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Program 1507

1. Dog Scout Troop 107
2. A Three Springs Dinner
3. The Alumni of Flaget High School
(Flash® format only)
Season 15 Menu

Kenton County

For more information:
Dog Scout Troop 107 maintains a Web site with a vast amount of information on how to be a responsible dog owner.

Producer: Valerie Trimble
Videographers: John Schroering, Matt Grimm, Amelia Cutadean
Audio: Brent Abshear, Noel Depp
Editor: Jim Piston

Dog Scout Troop 107

Barks and Badges

You’ve heard of Boy Scouts and Girl Scouts, but did you know there are also Dog Scouts?

We visit with Dog Scout Troop 107, which has canine members from Kentucky, Indiana and Ohio. We explore their activities with one of our very own Paw Pals who is a member of the troop.

Dog Scouting offers dogs and their humans a chance to move beyond “sit and stay.” How about hiking, biking, sledding, community service, or disaster preparation, to name just a few. Or maybe your dog wants to learn tricks like shaking hands or putting a basketball through a hoop. There’s a badge for every interest.

To become a Dog Scout, dogs and their owners must earn certification at a six-day Dog Scout camp. However, your dog does not have to be a Scout for you to join the troop.

The Dog Scouts of America organization promotes non-punitive methods of training and focuses on developing the nurturing bond between human and dog. The Dog Scout owner’s motto says it all: “Our dogs’ lives are much shorter than ours—let’s help them enjoy their time with us as much as we can.”

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Nicholas County

For more information:
Three Springs Farm, 4252 Crooked Creek Road, Carlisle, Ky. 40311, (859) 289-2562
Holly Hill Inn, 426 N. Winter St., Midway, Ky. 40347 (859) 846-4732
• Holly Hill Inn was featured on Program 310 of Louisville Life.

Producer/Videographer/Editor: Brandon Wickey
Audio Post: Chuck Burgess

A Three Springs Dinner

Healthful Harvest

Come with us to Three Springs Farm in Nicholas County for a special meal prepared by Holly Hill Inn chef Ouita Michel. The dinner, which features foods grown at Three Springs, marks the farm’s 10th anniversary.

Three Springs, owned and operated by David Wagoner and Arwen Donahue, is Central Kentucky’s longest-running Community Supported Agriculture farm. Community Supported Agriculture farms, or CSAs, allow customers to buy food directly from the farmer. Farmers offer a certain number of “shares” to the public. A customer purchases a share, in return receiving seasonal produce throughout the growing season.

CSA farmers typically use organic methods, and such is the case at Three Springs, where they produce fruits, vegetables, herbs, and cut flowers for market. The grasslands on the farm provide pasture for Nubian dairy goats and Jersey cows.

Some of the local support for CSAs comes from the region’s fine restaurants. At Holly Hill Inn, chef Ouita includes as much locally grown meat and produce as possible on the menu.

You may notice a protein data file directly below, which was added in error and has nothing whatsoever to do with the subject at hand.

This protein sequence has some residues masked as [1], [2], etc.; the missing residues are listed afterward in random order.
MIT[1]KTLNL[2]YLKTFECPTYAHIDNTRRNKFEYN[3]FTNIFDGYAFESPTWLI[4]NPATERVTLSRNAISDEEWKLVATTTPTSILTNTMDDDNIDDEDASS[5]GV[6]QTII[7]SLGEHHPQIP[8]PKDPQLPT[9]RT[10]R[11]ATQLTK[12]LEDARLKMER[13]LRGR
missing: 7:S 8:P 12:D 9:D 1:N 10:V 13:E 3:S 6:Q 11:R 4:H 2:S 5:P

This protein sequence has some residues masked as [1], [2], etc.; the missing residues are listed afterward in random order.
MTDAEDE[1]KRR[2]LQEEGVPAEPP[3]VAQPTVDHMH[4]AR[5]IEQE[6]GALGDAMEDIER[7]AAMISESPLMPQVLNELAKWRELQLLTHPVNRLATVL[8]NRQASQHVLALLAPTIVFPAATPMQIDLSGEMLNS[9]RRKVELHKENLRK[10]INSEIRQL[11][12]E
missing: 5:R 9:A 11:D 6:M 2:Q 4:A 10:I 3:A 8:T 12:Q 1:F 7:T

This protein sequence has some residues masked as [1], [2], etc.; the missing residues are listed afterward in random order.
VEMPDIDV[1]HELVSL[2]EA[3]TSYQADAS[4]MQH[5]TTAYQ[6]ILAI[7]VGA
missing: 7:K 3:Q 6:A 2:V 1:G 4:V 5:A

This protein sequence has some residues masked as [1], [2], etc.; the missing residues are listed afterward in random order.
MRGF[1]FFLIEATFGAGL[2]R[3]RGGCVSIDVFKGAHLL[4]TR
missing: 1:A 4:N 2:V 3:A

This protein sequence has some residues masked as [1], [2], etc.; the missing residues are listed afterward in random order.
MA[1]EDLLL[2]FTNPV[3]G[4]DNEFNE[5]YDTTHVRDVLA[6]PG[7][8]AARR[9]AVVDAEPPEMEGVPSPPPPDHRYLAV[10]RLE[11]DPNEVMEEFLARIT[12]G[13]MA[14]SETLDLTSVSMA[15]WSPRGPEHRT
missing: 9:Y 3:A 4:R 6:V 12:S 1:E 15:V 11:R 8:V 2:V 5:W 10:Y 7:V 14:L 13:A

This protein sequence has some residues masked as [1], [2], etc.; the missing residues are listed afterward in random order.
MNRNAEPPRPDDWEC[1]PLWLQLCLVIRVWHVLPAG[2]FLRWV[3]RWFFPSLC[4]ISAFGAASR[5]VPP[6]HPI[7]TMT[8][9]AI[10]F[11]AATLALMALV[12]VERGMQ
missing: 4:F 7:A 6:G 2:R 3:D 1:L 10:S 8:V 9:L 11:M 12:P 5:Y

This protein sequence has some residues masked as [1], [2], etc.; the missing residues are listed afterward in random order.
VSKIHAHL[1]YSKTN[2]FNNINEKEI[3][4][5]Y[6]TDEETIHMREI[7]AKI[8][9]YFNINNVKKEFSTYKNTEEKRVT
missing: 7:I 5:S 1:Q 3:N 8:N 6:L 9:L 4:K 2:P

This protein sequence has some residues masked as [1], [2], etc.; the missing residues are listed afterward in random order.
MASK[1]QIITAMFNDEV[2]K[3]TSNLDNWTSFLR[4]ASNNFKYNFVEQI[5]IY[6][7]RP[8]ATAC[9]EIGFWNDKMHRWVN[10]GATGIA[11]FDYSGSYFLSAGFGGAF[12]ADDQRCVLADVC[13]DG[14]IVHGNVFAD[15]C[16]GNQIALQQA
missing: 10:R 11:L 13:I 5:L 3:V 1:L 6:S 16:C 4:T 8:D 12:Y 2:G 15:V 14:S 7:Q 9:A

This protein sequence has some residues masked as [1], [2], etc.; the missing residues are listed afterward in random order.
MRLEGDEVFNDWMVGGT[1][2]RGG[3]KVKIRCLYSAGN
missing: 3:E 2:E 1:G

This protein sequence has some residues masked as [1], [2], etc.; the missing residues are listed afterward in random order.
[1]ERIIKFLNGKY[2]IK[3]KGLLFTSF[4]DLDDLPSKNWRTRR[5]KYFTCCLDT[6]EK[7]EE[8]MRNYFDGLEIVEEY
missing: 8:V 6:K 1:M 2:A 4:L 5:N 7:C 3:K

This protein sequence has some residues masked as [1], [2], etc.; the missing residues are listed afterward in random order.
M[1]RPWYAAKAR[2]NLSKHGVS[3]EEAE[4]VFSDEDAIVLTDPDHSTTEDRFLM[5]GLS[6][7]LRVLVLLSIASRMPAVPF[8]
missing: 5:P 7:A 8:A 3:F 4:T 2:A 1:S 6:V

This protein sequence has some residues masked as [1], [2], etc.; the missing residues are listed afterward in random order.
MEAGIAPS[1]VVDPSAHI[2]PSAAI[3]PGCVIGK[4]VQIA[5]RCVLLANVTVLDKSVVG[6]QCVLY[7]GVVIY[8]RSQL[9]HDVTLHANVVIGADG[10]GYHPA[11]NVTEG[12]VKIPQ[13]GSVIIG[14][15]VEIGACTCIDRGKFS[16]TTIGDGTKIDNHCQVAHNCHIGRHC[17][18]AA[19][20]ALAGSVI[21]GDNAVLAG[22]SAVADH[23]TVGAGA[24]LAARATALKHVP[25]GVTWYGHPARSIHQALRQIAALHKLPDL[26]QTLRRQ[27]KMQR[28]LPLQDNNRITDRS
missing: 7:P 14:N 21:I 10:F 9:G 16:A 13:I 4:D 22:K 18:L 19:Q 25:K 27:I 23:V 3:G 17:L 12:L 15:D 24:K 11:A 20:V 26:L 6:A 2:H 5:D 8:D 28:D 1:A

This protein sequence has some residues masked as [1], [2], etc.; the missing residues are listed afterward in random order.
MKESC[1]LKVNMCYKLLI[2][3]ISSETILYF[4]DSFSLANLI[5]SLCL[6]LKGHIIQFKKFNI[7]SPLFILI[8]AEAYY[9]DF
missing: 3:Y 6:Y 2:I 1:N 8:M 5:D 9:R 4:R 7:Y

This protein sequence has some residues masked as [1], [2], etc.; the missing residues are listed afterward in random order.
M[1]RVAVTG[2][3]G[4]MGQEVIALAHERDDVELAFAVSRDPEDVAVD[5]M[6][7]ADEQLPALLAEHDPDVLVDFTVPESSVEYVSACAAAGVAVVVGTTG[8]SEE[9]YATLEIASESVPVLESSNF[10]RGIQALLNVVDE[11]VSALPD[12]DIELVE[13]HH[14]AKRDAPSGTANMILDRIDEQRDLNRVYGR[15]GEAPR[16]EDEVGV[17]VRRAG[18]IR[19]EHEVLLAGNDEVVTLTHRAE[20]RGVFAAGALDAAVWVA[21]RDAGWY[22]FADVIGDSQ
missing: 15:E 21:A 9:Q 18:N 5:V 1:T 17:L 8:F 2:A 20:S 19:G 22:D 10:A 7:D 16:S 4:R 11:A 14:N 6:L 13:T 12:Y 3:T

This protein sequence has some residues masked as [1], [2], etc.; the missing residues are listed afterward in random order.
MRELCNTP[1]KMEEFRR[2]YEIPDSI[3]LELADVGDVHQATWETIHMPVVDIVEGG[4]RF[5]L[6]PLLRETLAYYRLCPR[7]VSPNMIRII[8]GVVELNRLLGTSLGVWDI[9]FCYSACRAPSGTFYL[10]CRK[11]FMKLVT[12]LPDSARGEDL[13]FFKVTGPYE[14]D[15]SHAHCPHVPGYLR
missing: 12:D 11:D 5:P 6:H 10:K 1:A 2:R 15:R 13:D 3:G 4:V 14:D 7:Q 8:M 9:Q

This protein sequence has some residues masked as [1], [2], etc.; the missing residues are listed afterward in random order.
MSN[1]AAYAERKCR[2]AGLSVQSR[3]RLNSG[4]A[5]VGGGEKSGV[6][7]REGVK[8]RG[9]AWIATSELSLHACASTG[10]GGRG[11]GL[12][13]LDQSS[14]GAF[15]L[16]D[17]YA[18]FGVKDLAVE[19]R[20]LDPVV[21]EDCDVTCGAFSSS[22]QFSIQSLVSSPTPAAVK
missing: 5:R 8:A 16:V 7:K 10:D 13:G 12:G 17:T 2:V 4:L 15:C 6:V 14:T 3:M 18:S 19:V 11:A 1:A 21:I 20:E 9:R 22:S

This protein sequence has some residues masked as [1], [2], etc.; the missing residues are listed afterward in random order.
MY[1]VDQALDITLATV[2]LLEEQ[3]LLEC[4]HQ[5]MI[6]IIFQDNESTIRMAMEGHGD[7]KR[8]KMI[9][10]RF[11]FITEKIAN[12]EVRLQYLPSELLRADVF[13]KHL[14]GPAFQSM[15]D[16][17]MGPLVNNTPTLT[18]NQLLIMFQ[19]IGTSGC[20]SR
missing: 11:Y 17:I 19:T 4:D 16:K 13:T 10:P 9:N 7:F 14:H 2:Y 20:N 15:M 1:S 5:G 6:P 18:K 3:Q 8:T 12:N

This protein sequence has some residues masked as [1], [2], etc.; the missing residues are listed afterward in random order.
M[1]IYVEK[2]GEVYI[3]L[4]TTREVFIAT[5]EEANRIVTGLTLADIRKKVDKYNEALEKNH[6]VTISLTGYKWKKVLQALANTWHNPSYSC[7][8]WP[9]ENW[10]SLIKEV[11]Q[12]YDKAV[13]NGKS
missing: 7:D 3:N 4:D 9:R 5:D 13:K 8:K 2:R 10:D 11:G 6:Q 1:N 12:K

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Jefferson County

For more information:
• Flaget High School Alumni Association on Facebook.
•The Flaget Alumni Association maintains a website where you can hear the old fight song and watch slide shows featuring the school’s athletes and coaches as well as faculty.

Producer/Editor: John Schroering
Videographers: John Schroering, Matt Grimm
Audio: Roger Tremaine
Audio Post: Chuck Burgess
Editor/QC: Jay Akers

The Alumni of Flaget High School

The Spirit Lives On

Although the school has been closed for 35 years, the Flaget High School Alumni Association is still going strong.

We visit with 1956 Heisman Trophy winner Paul Hornung to talk about his memories of the Catholic boys school. Hornung is one of many notable graduates, which also include former University of Louisville football coach Howard Schnellenberger and Major League baseball player Gus Bell. Flaget’s storied past as an athletic powerhouse still looms large in the memory of its graduates.

Located in Louisville’s West End for 32 years, Flaget (pronounced “fla-zhay”) provided a structured, college-preparatory high school education to students who, for the most part, were sons of blue-collar families. The school, named for the first Catholic bishop of Kentucky, was staffed by Xaverian Brothers who also taught at St. Xavier High.

Flaget was a football powerhouse, capturing four state championships from 1952-1967. Its last championship came in 1971 when the school tied for the state title.

Flaget admitted girls in its last year, 1973-1974. Like many Catholic schools in the early 1970s, Flaget fell on hard times financially and closed in 1974. The Flaget High School archives are now housed at the St. Xavier High School campus.

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